Indigenous Constellations Every Amateur Astronomer Should Know

Constellations are more than a pretty sight in the sky.

In the past, peasants used them to keep watch of the time to harvest crops.

Additionally, mariners used constellations to guide them as they crossed the seas.

If you want to find some indigenous constellations that still remain to this day, here’s a roundup!

Indigenous Constellations Every Amateur Astronomer Should Know

Ursa Major

The Ursa Major, which can be seen in the northern sky, is one of the most famous ancient constellations.

It’s the third-largest in the zodiac and the greatest northern constellation.

In the second century, the Greek astronomer Ptolemy included it in his catalog of constellations.

Shape

The Ursa Major’s form mimics the tail and hind legs of a great bear.

This constellation includes the well-known Big Dipper asterism, noted for its bright stars.

History

Ursa Major is one of the earliest constellations, which is why most major world cultures recognize it. The constellation is based on a story in Greek mythology.

The tale talks about Callisto, who is a nymph that got turned into a bear by Zeus’ envious wife, Hera.

Therefore, the constellation takes the shape of a bear as a tribute to Callisto.

Additionally, in some Native American legends, the tale is different.

They see the constellation as fighters pursuing a big bear.

The Big Dipper also has a part in the Underground Railroad because of its location in the sky.

It aided African-Americans in finding their way north.

How to Spot It

In northern latitudes, you can always see this constellation above the skyline.

The constellation is visible at latitudes between +90° and -30°.

The fall months of March till June is the ideal period to view the constellation.

Ursa Minor

Ursa Minor, also known as the small bear, is visible throughout the night.

The constellation is famous for a group of stars known as the Little Dipper.

Shape

A small bear with a lengthy tail is what Ursa Minor resembles.

In this cluster of stars lies Polaris, which is the North Star.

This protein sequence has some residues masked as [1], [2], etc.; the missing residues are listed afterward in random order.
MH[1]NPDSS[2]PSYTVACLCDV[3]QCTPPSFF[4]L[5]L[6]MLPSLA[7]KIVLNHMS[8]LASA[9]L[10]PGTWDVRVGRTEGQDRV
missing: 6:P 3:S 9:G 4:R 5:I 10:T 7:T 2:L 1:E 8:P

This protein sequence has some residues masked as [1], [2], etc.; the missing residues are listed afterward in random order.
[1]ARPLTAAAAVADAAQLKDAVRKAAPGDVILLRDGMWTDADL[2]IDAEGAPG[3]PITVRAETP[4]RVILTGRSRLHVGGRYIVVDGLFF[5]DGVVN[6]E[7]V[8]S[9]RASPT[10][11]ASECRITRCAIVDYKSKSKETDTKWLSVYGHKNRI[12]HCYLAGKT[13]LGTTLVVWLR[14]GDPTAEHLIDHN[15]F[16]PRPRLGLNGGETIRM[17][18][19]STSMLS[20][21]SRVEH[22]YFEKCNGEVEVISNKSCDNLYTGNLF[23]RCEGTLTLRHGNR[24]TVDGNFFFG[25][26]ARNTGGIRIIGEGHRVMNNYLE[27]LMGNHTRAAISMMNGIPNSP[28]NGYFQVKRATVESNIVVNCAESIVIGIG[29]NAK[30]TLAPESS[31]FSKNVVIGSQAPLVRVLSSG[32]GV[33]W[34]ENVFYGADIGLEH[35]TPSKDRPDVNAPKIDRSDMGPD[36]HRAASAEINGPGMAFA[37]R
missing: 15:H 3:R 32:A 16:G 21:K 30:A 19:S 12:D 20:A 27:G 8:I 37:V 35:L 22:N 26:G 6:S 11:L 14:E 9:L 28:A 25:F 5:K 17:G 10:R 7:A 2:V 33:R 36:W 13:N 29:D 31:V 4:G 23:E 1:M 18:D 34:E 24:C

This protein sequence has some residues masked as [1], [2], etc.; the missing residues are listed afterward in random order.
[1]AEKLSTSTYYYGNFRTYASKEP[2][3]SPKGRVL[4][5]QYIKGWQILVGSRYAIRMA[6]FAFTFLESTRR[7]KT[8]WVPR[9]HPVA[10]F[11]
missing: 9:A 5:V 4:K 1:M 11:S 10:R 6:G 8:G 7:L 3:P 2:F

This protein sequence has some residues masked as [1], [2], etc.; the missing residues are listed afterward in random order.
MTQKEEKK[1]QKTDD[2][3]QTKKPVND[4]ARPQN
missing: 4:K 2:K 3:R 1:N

The star is in the middle of the field and appears stationary.

Therefore, it was designated as the northern star.

Polaris is an important star for navigation. It guides sailors to easily determine their latitude.

History

In certain tales of the Native Americans, the tails of Ursa Minor represent hunters pursuing their prey.

How to Spot It

You can locate this constellation through Polaris.

Despite being in the Little Dipper, Polaris can be difficult to find, as the star cluster is somewhat faint.

The best thing to do is find the Big Dipper first, then look for Polaris.

The star is the next bright light you will encounter after following the two stars at the cup’s top upward.

On the tail of Ursa Minor will be the northern star.

The constellation can be seen most clearly in June.

Orion

Orion is perhaps the most well-known constellation in the sky.

It can be easily seen in the sky at night.

It’s actually quite easy to find because it contains two of the ten brightest stars up there.

Shape

In Greek myth, the constellation is named after the hunter who accompanied Artemis.

But other cultures might have other tales.

For instance, some Native American tribes thought it symbolized a tribe’s chief rather than a hunter.

They also noted that the belt’s three stars represent the back of a bison.

The belt and dagger are viewed by certain other tribes as two canoes competing to be the first to capture a fish in the Big River.

How to Spot It

You can view the constellation most often in the winter in the Northern Hemisphere.

Also, it’s visible during the summer in the Southern Hemisphere.